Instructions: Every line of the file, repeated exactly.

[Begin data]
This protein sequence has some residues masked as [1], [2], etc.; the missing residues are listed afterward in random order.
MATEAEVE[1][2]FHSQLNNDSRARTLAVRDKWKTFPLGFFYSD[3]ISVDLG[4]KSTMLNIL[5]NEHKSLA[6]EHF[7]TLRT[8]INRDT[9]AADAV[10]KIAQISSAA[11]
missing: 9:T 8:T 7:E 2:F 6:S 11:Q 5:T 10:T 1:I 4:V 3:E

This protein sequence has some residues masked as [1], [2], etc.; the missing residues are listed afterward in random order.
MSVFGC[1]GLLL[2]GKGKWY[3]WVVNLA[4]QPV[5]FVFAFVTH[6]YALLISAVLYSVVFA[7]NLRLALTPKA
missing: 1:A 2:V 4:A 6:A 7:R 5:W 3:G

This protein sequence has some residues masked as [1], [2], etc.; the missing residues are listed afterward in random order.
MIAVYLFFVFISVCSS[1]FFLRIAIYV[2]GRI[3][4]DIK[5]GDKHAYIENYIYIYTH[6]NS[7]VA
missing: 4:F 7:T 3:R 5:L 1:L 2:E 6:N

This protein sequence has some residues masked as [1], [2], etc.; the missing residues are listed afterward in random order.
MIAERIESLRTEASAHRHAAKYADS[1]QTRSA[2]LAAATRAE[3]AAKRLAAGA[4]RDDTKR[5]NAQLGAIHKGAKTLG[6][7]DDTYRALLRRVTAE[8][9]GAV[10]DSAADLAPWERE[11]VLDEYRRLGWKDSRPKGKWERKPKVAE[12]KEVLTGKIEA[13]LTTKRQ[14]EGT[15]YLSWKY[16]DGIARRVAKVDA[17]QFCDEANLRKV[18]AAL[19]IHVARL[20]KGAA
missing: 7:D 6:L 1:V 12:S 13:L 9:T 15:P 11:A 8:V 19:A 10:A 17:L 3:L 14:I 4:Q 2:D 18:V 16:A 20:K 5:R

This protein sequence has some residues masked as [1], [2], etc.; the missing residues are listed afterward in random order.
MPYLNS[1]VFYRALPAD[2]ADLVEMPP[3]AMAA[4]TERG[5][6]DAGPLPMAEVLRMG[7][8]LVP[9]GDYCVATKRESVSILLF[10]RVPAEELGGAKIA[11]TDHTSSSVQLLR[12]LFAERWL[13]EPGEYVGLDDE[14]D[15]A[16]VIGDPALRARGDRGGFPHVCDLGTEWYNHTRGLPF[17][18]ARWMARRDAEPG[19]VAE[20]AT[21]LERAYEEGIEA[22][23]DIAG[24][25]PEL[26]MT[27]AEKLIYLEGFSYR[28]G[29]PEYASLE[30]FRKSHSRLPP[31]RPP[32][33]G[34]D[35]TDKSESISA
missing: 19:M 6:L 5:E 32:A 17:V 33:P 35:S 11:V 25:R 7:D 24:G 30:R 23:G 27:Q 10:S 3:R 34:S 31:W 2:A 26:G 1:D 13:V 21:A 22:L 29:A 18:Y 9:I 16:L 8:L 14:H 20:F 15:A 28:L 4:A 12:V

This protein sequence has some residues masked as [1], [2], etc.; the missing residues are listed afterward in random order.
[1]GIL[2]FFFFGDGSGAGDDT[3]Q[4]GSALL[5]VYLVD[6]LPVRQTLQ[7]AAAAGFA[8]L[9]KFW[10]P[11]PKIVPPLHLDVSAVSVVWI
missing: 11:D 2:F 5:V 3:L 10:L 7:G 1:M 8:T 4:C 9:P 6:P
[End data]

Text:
This protein sequence has some residues masked as [1], [2], etc.; the missing residues are listed afterward in random order.
MATEAEVE[1][2]FHSQLNNDSRARTLAVRDKWKTFPLGFFYSD[3]ISVDLG[4]KSTMLNIL[5]NEHKSLA[6]EHF[7]TLRT[8]INRDT[9]AADAV[10]KIAQISSAA[11]
missing: 9:T 8:T 7:E 2:F 6:S 11:Q 5:T 10:T 1:I 4:V 3:E

This protein sequence has some residues masked as [1], [2], etc.; the missing residues are listed afterward in random order.
MSVFGC[1]GLLL[2]GKGKWY[3]WVVNLA[4]QPV[5]FVFAFVTH[6]YALLISAVLYSVVFA[7]NLRLALTPKA
missing: 1:A 2:V 4:A 6:A 7:R 5:W 3:G

This protein sequence has some residues masked as [1], [2], etc.; the missing residues are listed afterward in random order.
MIAVYLFFVFISVCSS[1]FFLRIAIYV[2]GRI[3][4]DIK[5]GDKHAYIENYIYIYTH[6]NS[7]VA
missing: 4:F 7:T 3:R 5:L 1:L 2:E 6:N

This protein sequence has some residues masked as [1], [2], etc.; the missing residues are listed afterward in random order.
MIAERIESLRTEASAHRHAAKYADS[1]QTRSA[2]LAAATRAE[3]AAKRLAAGA[4]RDDTKR[5]NAQLGAIHKGAKTLG[6][7]DDTYRALLRRVTAE[8][9]GAV[10]DSAADLAPWERE[11]VLDEYRRLGWKDSRPKGKWERKPKVAE[12]KEVLTGKIEA[13]LTTKRQ[14]EGT[15]YLSWKY[16]DGIARRVAKVDA[17]QFCDEANLRKV[18]AAL[19]IHVARL[20]KGAA
missing: 7:D 6:L 1:V 12:S 13:L 9:T 15:P 11:A 8:V 19:A 10:A 17:L 3:L 14:I 4:Q 2:D 18:V 16:A 20:K 5:R

This protein sequence has some residues masked as [1], [2], etc.; the missing residues are listed afterward in random order.
MPYLNS[1]VFYRALPAD[2]ADLVEMPP[3]AMAA[4]TERG[5][6]DAGPLPMAEVLRMG[7][8]LVP[9]GDYCVATKRESVSILLF[10]RVPAEELGGAKIA[11]TDHTSSSVQLLR[12]LFAERWL[13]EPGEYVGLDDE[14]D[15]A[16]VIGDPALRARGDRGGFPHVCDLGTEWYNHTRGLPF[17][18]ARWMARRDAEPG[19]VAE[20]AT[21]LERAYEEGIEA[22][23]DIAG[24][25]PEL[26]MT[27]AEKLIYLEGFSYR[28]G[29]PEYASLE[30]FRKSHSRLPP[31]RPP[32][33]G[34]D[35]TDKSESISA
missing: 19:M 6:L 5:E 32:A 17:V 33:P 35:S 11:V 25:R 7:D 24:G 30:R 23:G 27:Q 10:S 3:R 34:S 31:W 2:A 26:G 1:D 13:V 21:A 22:L 29:A 18:Y 9:I 16:L 8:L 14:H 20:F 15:A 28:L 4:A 12:V

This protein sequence has some residues masked as [1], [2], etc.; the missing residues are listed afterward in random order.
[1]GIL[2]FFFFGDGSGAGDDT[3]Q[4]GSALL[5]VYLVD[6]LPVRQTLQ[7]AAAAGFA[8]L[9]KFW[10]P[11]PKIVPPLHLDVSAVSVVWI
missing: 11:D 2:F 5:V 3:L 10:L 7:G 1:M 8:T 4:C 9:P 6:P